‘It means you really like riding hard,’ he smiled at us, and added, ‘let’s sit and talk.’ And he then told us how much he missed his chopper or his customized motorcycle that had taken various forms through the years. ‘I’ve driven a crotch rocket and ‘ave hated ‘em,’ he said, and then seeing our puzzled look, added, ‘Ah! A sports bike. But I love dirt bikes, that are off-road monsters and even the street fighters that are styled with minimum accessories for street racing.’
‘You like my leathers here?’ he asked, showing us his riding armour.
‘Awesome,’ said Specky, ‘I’d love to wear this.’ And she did, walked a bit and still remembers the strong emotion that filled her during those few moments. Our new friend then told us that car drivers were called cagers in their lingo and those who had only a temporary interest in bikes were nicknamed posers.
‘And a tail gunner is the last rider in a group,’ added Specky excitedly. She had been reading a lot and found this a great opportunity to show off a bit of her interest and knowledge, and so continued, ‘And you never call a tattoo a tattoo but ink and the tattoo artist an ink slinger!’
This made our new biker friend laugh out loud and say, ‘Not that bikers are any different from any of us. They speak the same language as you or anyone else and eat the same food, love the same bands, go for movies, have families…’
He paused before he continued, ‘…and they ride always with the shiny side up and the rubber side down which read anyway means they ride safe! They too have road rashes and monkey butts and love to protect their bikes from the gremlins!’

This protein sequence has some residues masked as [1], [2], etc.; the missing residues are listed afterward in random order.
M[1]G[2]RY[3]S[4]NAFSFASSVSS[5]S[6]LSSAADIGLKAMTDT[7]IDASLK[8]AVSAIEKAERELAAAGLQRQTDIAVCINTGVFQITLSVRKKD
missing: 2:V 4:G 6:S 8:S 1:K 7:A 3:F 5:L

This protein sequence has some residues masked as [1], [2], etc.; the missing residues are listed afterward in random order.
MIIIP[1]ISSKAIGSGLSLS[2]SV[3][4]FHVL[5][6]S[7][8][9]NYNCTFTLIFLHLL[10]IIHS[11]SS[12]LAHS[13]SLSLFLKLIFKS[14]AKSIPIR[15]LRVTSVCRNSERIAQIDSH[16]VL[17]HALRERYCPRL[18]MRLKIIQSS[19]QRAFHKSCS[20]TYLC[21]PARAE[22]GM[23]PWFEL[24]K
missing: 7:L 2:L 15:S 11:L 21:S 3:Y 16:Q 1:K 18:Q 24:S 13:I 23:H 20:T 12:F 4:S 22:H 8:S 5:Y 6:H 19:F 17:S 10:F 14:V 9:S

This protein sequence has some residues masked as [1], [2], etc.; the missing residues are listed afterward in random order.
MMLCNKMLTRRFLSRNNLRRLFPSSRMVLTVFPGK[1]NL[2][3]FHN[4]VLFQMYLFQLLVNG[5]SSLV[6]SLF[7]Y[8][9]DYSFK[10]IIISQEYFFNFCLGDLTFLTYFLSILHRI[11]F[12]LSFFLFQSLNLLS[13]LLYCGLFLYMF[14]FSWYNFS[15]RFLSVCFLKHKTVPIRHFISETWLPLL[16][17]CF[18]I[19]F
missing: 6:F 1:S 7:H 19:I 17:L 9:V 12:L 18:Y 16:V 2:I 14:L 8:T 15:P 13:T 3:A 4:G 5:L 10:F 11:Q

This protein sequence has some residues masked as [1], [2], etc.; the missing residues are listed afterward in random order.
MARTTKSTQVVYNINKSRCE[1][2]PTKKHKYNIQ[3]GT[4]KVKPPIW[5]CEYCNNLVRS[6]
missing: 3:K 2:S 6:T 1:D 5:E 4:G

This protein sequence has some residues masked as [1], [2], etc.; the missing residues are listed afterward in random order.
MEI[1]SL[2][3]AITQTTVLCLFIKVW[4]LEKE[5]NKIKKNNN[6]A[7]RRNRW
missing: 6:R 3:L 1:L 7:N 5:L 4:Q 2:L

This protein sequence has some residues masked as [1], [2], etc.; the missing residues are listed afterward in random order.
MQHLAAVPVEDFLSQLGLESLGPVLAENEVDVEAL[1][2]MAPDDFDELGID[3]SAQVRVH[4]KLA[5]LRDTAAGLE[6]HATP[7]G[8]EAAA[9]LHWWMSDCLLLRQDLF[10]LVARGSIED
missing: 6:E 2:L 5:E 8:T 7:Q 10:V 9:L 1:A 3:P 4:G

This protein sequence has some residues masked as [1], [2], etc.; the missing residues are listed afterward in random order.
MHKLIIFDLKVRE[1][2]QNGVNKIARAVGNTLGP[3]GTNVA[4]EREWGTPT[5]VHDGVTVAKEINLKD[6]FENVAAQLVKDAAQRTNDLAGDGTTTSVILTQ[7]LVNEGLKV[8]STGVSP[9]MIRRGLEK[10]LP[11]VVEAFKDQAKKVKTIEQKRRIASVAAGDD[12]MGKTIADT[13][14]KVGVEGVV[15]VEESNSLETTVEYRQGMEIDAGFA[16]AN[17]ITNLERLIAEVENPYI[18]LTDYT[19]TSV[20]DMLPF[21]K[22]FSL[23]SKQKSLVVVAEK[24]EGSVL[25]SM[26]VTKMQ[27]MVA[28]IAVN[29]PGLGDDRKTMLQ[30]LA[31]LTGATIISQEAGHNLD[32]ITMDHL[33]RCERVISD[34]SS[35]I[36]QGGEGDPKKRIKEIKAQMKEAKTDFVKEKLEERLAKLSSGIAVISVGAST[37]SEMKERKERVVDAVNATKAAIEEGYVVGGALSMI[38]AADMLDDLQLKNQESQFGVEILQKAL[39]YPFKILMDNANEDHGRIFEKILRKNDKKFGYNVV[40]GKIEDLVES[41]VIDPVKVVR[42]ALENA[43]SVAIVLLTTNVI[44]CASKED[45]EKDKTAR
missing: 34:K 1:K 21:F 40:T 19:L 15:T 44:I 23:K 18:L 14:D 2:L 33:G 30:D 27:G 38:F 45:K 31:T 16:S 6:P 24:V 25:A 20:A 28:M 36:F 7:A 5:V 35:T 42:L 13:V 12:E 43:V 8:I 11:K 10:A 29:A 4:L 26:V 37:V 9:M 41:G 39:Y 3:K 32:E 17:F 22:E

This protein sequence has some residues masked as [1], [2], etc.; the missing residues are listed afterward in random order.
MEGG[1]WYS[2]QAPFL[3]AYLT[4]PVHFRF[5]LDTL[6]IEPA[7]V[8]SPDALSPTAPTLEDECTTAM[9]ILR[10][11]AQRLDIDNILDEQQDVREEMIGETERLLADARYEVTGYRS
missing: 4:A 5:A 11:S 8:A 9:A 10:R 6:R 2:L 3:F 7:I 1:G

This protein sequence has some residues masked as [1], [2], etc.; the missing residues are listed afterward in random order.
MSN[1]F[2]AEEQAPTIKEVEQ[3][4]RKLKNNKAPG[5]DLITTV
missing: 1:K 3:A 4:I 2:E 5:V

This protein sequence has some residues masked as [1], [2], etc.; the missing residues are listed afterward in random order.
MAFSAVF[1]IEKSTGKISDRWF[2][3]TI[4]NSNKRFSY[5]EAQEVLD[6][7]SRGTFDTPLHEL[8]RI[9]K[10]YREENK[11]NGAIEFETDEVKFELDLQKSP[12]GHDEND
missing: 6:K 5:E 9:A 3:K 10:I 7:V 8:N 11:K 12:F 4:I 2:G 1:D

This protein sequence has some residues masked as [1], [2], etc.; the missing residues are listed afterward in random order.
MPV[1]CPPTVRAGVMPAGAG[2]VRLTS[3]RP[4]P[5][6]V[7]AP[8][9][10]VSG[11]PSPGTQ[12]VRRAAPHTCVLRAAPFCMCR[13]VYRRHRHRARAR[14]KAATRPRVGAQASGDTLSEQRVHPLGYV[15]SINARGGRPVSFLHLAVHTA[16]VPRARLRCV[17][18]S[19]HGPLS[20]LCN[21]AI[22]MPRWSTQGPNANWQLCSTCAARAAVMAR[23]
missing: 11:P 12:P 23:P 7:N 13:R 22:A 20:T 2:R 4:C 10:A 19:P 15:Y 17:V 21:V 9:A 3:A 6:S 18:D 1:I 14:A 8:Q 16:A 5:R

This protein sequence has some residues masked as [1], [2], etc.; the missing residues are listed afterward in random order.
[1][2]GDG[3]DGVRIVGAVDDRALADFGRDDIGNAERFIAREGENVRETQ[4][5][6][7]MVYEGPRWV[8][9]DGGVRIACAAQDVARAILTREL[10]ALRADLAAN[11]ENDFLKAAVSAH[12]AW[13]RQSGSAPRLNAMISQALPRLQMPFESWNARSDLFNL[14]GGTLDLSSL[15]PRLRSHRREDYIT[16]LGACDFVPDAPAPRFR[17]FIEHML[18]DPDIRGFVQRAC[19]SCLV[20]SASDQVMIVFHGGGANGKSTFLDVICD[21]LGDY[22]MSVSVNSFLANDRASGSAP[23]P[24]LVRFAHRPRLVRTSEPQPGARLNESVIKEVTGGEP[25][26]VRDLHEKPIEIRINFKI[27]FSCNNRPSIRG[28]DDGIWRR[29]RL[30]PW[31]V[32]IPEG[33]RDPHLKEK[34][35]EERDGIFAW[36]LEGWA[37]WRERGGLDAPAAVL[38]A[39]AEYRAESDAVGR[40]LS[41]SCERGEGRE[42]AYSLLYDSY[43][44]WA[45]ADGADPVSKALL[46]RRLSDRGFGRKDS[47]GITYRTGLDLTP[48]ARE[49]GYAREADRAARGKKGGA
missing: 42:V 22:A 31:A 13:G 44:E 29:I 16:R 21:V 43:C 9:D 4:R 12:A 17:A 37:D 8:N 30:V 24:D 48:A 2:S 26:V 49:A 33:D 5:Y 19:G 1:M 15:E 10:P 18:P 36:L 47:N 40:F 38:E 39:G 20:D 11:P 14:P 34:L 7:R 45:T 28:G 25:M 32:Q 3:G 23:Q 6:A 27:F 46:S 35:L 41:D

‘I can understand what a road rash and a monkey butt could mean,’ I asked, ‘but what are gremlins?’
‘Actually nothing,’ he said, ‘they are little mythical creatures who the bikers love to blame for any mechanical problem… just like any of us!’
After a few more minutes of such bikey banter and an exchange of phone numbers he said, ‘Let me leave my mark here and blip the throttle. Have to reach Delhi in less than 3 hours if I want to complete my iron butt now!’ he left and Specky frantically searched for the mysterious words that he had spoken before leaving.
‘Found them all,’ she exclaimed, and explained, ‘leaving a mark indicates the oil puddle on the ground where you parked your bike and to blip the throttle is to simply accelerate fast.’
‘What about iron butt?’
‘Wow!’ she said, ‘this iron butt seems most interesting. Can you believe that it means completing 1000 miles in 24 hours!’ We were so impressed by this last term that we tried going faster than our usual speed and actually reached Mussorie in record time.
This bike ride was more than 20 years back and now that we have bought our own car, we go for long car drives… and no, we haven’t done the iron butt yet but the dream is still ON. Those bike lessons are still in the memory and now when I had to write about it for this contest on indiblogger, I thought it would be good to refresh some of those lovely terms and convert them all into a crossword.
So, here is a crossword dedicated to all the bike enthusiasts in the world!
Note: Every clue has the answer too hidden in the gap between the clue and the number of alphabets in the word. Just select that area and look at the answer.
Some of the words in the crossword can be found in the terms used in the post… but you’ll need to either be a real biker to know the rest OR simply find them in the various glossaries existing all over the net.
29 April 2012